Some like the results better with the diluted developer and it makes your stock solution last a lot longer. BtW, the stock solution with only last about a month maybe two. I have use nearly 3 month old D-76 but I left it in stock solution and I added about a minute to the development time.
  10. Well, in its stock solution maybe it can be reused, however I would still suggest you use a diluted working solution and use only once.
    As scott has pointed out, you can put two rolls on most of the adjustable plastic reels as they are made for 220 film as well. 220 film is the same as 120 but the roll is twice as long. The trick is to not let it overlap and touch. Many of the metal stainless steel reels are for 120 only and I don't think you could fit two rolls on it....although I have not tried.
  11. i routinely develop two rolls of 120 on a single reel by carefully taping the second film to the first. it must be parallel and the corners flush or it will get stuck on its way in. if you didn't have them taped together, the film could have overlapped and failed to develop or fix, as you describe. two films per roll shouldn't be a problem since the reels are designed for developing 220. if you're new to med format, you should practice taping them together several times so you can do it without touching the film very much or getting stuck. also, keep the paper dry in case you have to take the second film off and start over.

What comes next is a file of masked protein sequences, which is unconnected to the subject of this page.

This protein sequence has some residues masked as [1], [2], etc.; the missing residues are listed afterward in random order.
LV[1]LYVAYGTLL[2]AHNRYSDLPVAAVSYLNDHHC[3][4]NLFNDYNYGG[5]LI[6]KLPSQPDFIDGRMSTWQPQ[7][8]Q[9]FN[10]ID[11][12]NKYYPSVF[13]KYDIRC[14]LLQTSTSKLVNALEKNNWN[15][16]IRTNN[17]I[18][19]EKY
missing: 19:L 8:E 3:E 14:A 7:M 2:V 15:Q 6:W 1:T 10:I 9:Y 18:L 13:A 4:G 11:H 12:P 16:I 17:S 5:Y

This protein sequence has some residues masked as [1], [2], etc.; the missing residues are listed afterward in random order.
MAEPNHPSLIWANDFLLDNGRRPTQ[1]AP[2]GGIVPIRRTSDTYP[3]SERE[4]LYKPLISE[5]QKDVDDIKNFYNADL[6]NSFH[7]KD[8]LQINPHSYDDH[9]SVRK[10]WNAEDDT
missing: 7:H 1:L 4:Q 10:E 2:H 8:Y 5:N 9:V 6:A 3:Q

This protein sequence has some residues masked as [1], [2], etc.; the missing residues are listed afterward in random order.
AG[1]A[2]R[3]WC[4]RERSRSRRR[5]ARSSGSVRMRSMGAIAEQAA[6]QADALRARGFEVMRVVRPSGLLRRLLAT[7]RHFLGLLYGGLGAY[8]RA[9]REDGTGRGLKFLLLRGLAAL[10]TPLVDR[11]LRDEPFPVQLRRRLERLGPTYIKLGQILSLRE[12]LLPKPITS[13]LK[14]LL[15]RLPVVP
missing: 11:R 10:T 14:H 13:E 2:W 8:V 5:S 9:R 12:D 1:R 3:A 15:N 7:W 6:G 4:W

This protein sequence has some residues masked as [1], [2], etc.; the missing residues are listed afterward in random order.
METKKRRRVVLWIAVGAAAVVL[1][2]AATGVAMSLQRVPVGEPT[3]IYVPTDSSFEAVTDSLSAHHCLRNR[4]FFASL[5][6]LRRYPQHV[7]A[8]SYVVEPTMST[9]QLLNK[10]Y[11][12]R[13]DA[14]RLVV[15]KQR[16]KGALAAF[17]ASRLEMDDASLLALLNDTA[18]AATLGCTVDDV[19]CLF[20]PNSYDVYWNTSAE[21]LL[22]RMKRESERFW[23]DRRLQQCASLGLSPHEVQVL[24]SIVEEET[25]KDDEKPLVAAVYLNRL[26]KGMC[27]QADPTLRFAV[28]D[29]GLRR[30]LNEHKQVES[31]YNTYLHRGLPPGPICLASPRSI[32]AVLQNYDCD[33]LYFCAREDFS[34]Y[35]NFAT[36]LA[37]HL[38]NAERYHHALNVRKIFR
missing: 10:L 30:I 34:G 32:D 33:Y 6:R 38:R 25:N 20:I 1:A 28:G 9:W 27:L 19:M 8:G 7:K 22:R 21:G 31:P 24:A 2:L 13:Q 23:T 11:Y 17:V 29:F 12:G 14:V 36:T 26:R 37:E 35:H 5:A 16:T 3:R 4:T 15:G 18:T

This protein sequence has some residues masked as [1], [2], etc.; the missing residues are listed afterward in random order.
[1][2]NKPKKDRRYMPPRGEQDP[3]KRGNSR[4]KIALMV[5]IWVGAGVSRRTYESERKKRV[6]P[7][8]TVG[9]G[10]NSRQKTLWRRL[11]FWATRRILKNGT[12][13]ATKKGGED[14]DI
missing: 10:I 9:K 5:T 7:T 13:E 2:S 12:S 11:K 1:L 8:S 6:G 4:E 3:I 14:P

i usually dilute and reuse once on the same day. it's also possible to reuse stock solution several times at different occasions with adjustment to time but to be more consistent i avoid this.
  12. do i know when my developer is exhausted ?? will it change color?.... :( ?
  13. I routinely develop 2 rolls on Paterson reels. I spool the first roll into the reel, then push it along the spiral with my hand until I feel the end hit the end of the spiral. Then I spool the second roll on and stop just after the end of the film has passed the ball bearings. On rare occasions I'll get a little overlap, but it's usually on the clear leader of the film anyway.
  14. Jobo plastic reels can safely load two rolls of 120 on one reel ( But, the reels don't interchange with those of the Paterson type.
  15. When you loaded two films onto a single reel they overlapped and there was not a good flow of liquids around the film where the two touched. It is possible to fit two 120 rolls of film onto a single spool, but you must figure a way to prevent the two rolls from overlapping. Loading them back to back is not the best idea. The emulsion of both films will develop ok, but there are also coatings on the back sides of the films that need to be washed out. This occurs with normal processing. If the back are touching, it won't.
    The developer question is a little more complicated. I suggest you read the Kodak tech pub. for your developer. Find all things Kodak at
  16. jtk


    If you can find a local amateur photo club or public darkroom (they do exist) someone can help you face-to-face with these issues...better that way than from the written word.